Real Time Intelligence Needed in the Long-Term
The cross border strikes of 29 September succeeded because “troops in contact” carried these out. They had the benefit of observing deployment and operational patterns of adversary. The troops could disengage quickly and fall back to their own side of the LoC after operations.
Pinpointed intelligence about exact location and movements of target is the first requirement. Efforts required to neutralise the security apparatus available to them should also be factored in. Meticulous planning will be required for the troops to enter the enemy’s territory undetected by evading detection by satellite and radar, quick disengagement and safe return to own territory.
The task, therefore, requires painstaking planning, preparation by way of training in simulated conditions, besides mental and physical orientation of the troops for such tasks.
The task imperatively requires permanent intelligence assets to be in place for obtaining and disseminating real time information. Such capability can be developed only over a long period of time.
Be Prepared for the Reaction
Another question that needs serious attention is the likely reaction of adversary and the scenario that will unfold, consequent to such strikes, and our preparedness for the same. Carrying out spectacular strikes and then remaining on tenterhooks ourselves, is essentially counterproductive.
Given our own vulnerabilities and susceptibilities to spectacular strikes both against civilian targets and military camps by non-state actors, we have to review our options if subjected to such strikes by the adversary. We cannot afford to underestimate capabilities and intentions of adversary and need to be in readiness for all eventualities.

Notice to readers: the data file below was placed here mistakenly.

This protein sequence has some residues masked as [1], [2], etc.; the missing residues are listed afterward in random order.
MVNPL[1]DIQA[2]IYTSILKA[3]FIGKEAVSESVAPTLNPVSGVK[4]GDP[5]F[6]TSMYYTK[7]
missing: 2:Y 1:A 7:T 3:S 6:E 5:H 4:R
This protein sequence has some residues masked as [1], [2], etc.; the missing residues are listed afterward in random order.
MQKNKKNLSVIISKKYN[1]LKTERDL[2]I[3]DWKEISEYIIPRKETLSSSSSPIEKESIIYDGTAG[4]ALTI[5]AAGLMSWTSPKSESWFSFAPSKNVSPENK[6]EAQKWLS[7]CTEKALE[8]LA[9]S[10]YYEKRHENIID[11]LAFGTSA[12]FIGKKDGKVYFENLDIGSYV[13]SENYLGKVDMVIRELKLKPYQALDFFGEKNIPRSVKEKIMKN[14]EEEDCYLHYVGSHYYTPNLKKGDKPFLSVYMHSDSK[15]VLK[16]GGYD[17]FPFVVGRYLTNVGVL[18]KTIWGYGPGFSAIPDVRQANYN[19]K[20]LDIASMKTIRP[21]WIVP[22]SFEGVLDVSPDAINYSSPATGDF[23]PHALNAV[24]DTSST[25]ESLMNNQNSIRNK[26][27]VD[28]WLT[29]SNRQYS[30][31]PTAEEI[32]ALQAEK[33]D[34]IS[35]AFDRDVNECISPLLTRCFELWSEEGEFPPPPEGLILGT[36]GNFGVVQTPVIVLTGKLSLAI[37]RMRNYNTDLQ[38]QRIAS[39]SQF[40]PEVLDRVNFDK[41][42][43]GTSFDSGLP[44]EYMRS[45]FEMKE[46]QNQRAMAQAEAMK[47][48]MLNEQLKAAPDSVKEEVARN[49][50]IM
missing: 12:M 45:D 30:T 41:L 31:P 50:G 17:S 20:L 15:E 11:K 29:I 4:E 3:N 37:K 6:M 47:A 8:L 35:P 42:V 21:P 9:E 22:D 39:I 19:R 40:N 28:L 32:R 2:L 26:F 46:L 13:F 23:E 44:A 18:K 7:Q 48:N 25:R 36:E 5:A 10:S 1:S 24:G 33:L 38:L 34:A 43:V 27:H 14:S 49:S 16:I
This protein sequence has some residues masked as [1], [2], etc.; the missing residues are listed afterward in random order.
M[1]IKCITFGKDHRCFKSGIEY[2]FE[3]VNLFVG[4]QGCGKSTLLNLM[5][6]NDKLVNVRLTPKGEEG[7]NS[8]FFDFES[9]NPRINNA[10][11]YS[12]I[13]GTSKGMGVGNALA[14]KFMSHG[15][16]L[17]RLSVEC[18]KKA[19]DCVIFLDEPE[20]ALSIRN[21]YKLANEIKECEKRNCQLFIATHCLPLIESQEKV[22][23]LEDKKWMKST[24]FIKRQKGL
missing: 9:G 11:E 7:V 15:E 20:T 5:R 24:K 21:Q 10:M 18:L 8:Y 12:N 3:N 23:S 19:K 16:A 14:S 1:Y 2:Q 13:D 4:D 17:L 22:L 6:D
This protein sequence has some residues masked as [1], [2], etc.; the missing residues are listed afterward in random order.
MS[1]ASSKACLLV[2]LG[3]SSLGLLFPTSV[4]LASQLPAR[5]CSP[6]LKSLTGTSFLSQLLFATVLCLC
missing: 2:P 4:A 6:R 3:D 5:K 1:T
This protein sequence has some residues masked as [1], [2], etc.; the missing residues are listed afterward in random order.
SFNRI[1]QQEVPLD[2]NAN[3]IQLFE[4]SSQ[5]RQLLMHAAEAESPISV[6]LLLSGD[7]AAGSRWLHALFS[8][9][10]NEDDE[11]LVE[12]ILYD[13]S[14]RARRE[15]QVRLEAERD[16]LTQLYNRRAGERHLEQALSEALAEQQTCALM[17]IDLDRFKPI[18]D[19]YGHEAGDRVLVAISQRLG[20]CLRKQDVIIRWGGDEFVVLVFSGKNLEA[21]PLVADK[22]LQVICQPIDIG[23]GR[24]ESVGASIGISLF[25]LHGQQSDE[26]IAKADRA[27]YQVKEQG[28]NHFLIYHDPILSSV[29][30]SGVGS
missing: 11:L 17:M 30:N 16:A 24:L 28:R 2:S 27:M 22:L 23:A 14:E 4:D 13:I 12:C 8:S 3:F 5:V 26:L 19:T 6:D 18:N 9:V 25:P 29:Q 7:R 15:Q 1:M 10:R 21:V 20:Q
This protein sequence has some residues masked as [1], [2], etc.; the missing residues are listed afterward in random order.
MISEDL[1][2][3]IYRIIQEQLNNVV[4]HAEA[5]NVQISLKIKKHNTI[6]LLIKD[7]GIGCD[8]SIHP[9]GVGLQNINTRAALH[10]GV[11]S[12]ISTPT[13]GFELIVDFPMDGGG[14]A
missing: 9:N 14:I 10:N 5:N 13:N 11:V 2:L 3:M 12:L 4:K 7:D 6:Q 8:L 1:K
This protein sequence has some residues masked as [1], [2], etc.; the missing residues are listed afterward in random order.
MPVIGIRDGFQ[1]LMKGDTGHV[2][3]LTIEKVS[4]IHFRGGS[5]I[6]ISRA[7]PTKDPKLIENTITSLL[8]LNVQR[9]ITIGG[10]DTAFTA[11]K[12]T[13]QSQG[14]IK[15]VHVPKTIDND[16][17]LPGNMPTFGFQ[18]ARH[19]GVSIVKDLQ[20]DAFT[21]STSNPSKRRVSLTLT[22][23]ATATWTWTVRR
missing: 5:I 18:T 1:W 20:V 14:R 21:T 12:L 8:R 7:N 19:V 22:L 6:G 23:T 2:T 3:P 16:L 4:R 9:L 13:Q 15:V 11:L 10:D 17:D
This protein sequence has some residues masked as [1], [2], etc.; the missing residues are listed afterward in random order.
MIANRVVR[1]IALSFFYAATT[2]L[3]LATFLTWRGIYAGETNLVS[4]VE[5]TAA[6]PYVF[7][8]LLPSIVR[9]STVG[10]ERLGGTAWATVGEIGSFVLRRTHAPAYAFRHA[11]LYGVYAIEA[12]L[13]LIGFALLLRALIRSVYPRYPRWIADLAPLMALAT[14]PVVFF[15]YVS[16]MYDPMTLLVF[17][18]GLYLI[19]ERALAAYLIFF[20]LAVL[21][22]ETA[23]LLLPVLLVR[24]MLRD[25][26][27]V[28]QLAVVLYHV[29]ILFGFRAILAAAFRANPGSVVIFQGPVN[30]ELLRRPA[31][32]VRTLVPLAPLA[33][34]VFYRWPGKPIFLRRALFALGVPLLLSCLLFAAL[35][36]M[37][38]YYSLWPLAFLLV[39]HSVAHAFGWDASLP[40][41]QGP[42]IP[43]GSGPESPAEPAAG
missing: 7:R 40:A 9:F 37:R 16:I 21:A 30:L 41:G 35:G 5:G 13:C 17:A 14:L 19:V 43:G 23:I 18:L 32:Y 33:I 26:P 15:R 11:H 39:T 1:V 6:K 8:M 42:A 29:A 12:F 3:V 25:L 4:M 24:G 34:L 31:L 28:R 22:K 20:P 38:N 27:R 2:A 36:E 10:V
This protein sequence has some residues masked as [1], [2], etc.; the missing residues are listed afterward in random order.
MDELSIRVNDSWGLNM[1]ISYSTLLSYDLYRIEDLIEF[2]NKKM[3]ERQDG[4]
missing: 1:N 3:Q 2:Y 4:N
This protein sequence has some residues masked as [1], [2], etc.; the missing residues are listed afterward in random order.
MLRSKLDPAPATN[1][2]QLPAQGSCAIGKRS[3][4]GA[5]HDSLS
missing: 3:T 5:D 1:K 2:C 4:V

Covert Operations Are More Viable
Finally, we need to factor in the reaction of international players. Whether we would be able to garner support for such an action and evade any censor or adverse stricture at international forums is a perplexing question.
The international reactions will depend on the prevailing dynamics and our diplomatic maneuverability. Diplomatic offensive unleashed by India during the Kargil episode has shown that our diplomats are capable of successfully putting forth India’s perspective.
The present dilemma visible in our response to the persistent and continued proxy war by our adversary is probably driven by a very narrow range of options we have against an adroitly crafted use of non-state actors by Pakistan.
It deprives us from a frontal response against the depredations as well provides Pakistan with alibis to get away by blaming these non-state actors. In conjunction with Pakistan being an asset to the national interests of major powers, this policy has paid them off well so far.
In such a scenario, with rather fleeting options except torturously slow diplomatic efforts, India must explore alternatives. And as a potent alternative should we not consider covert operations to take out our targets?
(The writer retired from the BSF as an additional director-general. This is a personal blog and the views expressed above are the author’s own. The Quint neither endorses nor is responsible for the same.)